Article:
Thursday, February 09, 2012

Action Covers! Run!

Wright, Barbara. Crow.
Moses has a good life in Wilmington, North Carolina in 1898. His father is an alderman and a reporter for the African American newspaper, his mother does cleaning work to earn extra money for the family, and his grandmother, Boo Nanny, takes good care of him. He has friends, and enjoys his life of freedom, knowing that his mother was born into slavery but freed when she was very young. When the newspaper publishes an op ed piece stating that if it is okay for white men to father children with black women, it should be okay for black men to have white wives, the community is in an uproar. Wilmington had a large community of middle class black citizens, with representation in the local government, but an all white board of citizens decides that this should end and try to pressure Moses’ father to step down from his office and also try to shut down the newspaper. When the men refuse to give in, the newspaper first loses its offices, and then is torched by an angry mob. Things get worse and worse until there is widespread violence and destruction in the town, and Moses finds that while it is important to stick by one’s principles, it can be very hard to do so.
Strengths: Based on a historical event, this was a very vivid picture of what life was like during that time. I was drawn in my Moses’ concerns and attitudes toward his life and his father. The family dynamic was very interesting, and there was enough action that many readers will enjoy this.
Weaknesses: It might be hard to get readers to pick this one up, but I will definitely try.

Prineas, Sarah. Winterling.
Fer (short for Jennifer) is being raised her grandmother because her parents have both died. Grand-Jane is a homeopathic healer with a still room who is constantly afraid for Fer, who feels restless at the overseeing and just wants to be outside. One night, however, she is involved in a wolf attack and brings the boy who is attacked home to get help. Grand-Jane is very displeased, because the boy is really a puck, and the story of why Fer's parents were killed, and why Fer herself is a halfling is revealed. She tries to stay away, but Fer is drawn into the Way, and eventually leaves her grandmother to try to deal with the Lady of the Land, who is causing spring not to come... in both worlds. The lady has done something evil and has the creatures under her spell. Fer finds out that her mother was the true Lady, and feels it is up to her to find out what the Lady has done and restore both worlds to their proper states while figuring out where her own place is.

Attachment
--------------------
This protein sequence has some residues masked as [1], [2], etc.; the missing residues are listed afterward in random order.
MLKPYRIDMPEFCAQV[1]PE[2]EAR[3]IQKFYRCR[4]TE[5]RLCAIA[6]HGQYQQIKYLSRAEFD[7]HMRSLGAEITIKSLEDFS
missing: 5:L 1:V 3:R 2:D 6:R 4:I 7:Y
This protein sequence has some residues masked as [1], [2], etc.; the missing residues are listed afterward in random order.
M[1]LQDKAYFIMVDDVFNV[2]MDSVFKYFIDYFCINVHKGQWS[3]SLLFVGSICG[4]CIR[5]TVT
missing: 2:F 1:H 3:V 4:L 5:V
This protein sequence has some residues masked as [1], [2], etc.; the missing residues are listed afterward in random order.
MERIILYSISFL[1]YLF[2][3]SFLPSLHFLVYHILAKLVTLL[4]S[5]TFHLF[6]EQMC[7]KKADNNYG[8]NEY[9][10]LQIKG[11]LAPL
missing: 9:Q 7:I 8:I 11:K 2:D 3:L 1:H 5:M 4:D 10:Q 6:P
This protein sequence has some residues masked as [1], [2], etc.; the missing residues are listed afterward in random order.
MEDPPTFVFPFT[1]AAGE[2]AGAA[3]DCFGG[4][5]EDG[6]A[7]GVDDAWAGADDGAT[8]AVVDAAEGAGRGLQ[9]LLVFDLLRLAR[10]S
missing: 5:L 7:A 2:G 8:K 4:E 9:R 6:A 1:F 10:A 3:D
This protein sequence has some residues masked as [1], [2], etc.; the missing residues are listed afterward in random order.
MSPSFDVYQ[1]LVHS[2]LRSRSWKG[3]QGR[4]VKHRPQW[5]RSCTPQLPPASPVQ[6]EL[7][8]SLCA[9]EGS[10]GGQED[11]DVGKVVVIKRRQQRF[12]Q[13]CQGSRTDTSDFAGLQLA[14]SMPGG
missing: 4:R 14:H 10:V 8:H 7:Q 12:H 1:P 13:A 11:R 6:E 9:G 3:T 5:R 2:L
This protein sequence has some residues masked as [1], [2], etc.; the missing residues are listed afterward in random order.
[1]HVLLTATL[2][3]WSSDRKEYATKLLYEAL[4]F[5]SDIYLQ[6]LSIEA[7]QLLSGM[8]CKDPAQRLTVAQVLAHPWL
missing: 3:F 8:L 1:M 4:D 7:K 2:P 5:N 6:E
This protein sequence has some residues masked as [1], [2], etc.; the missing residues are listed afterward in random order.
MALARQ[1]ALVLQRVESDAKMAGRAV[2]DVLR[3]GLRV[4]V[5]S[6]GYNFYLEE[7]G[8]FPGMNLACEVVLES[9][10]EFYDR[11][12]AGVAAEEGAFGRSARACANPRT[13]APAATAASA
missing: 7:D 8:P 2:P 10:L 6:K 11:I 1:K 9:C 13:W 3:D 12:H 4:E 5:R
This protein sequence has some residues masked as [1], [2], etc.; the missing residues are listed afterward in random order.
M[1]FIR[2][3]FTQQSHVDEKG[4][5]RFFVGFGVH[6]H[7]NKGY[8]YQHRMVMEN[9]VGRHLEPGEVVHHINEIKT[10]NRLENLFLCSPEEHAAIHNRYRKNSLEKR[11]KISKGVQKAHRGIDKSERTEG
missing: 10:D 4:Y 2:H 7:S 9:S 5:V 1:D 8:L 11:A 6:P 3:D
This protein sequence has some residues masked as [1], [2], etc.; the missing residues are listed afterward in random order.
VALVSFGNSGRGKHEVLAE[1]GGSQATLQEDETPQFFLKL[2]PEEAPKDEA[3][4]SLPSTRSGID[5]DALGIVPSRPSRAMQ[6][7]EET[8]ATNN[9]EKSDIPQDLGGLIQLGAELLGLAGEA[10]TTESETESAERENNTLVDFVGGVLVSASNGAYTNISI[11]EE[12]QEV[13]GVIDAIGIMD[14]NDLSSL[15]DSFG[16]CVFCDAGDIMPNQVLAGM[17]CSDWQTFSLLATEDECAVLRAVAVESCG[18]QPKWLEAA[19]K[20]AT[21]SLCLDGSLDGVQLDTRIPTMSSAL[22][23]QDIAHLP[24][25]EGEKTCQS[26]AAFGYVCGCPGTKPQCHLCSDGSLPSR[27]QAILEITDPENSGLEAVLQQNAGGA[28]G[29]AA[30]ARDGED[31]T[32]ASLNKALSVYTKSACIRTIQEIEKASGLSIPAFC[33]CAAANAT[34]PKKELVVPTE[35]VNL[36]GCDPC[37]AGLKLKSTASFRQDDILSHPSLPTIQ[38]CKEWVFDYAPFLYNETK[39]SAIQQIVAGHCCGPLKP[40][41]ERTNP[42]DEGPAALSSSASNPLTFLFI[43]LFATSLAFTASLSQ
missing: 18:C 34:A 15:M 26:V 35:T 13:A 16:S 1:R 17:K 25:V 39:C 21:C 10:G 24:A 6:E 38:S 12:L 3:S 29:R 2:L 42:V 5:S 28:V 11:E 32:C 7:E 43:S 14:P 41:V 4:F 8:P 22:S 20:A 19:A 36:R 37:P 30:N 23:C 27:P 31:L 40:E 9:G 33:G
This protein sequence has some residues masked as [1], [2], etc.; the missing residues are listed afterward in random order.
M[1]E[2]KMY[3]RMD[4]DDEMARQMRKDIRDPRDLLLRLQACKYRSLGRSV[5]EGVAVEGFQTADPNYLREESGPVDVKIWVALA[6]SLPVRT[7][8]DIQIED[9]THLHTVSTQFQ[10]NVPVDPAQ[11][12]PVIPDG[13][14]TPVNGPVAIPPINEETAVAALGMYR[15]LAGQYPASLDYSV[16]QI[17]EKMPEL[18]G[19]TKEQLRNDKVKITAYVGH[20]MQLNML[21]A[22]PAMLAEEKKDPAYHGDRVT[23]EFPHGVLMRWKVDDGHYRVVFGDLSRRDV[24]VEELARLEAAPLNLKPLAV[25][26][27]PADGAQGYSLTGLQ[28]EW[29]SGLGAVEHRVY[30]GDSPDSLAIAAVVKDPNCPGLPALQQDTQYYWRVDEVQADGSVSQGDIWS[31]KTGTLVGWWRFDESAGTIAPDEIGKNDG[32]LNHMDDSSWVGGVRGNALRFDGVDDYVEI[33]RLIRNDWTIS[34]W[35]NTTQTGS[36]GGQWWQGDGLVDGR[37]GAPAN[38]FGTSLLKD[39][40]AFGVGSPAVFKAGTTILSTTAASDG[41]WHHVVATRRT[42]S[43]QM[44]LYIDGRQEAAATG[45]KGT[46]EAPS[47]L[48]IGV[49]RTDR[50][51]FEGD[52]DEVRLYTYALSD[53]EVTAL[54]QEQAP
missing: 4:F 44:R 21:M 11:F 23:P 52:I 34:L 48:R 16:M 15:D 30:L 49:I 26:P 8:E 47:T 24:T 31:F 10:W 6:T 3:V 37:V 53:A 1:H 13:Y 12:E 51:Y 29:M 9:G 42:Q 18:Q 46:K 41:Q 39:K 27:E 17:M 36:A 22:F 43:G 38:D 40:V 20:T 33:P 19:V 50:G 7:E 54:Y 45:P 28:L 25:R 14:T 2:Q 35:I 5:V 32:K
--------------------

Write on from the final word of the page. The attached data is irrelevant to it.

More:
Strengths: Facile middle grade fantasy with enough adventure, a nice twist on the Ice Queen legend, present but not overbearing grandmother, competent world building.
Weaknesses: Seems to be rockin' everyone else's socks more than mine. I think it was Fer. Because she is a halfling, she didn't fit in, but my first impression of her was that she was kind of whiny. I finished the book quickly and enjoyed it, but didn't love Fer. Maybe the name bothered me, although it shouldn't, because my son calls himself Vid! (Short for David.)

Notes on Weeding: It went much better yesterday after I filled up a rounder I that I usually stock with Accelerated Reader recommendations with AR books I was considering pulling. This rounder is my most frequent stop, and as I looked at it again and again, and pulled books off it to show students, the number of nose wrinkles I got was enough to make me think "These are just past their prime."

The books I pulled weren't anything fabulous-- they were okay. But the also had appallingly bad cover art, they were dull and dusty, and very, very few students picked them up. When they did, they brought them back later in the day.

It's like the beautiful gray wool Talbot's slacks I paid an entire $5 for that were really comfortable and made me look slim(mer). They also were side buttoned and had very short, narrow ankles. Every time I pulled them out of the closet I put them back, and if I did wear them to school, I felt funny in them. Some things just don't work any longer. I'm not doing my students any favors if I keep books that aren't working for anyone cluttering up the shelves.


1 comment:

  1. I know what you mean about Winterling--I think its one that works much better for its target audience than it does for mg sff reading grown-ups!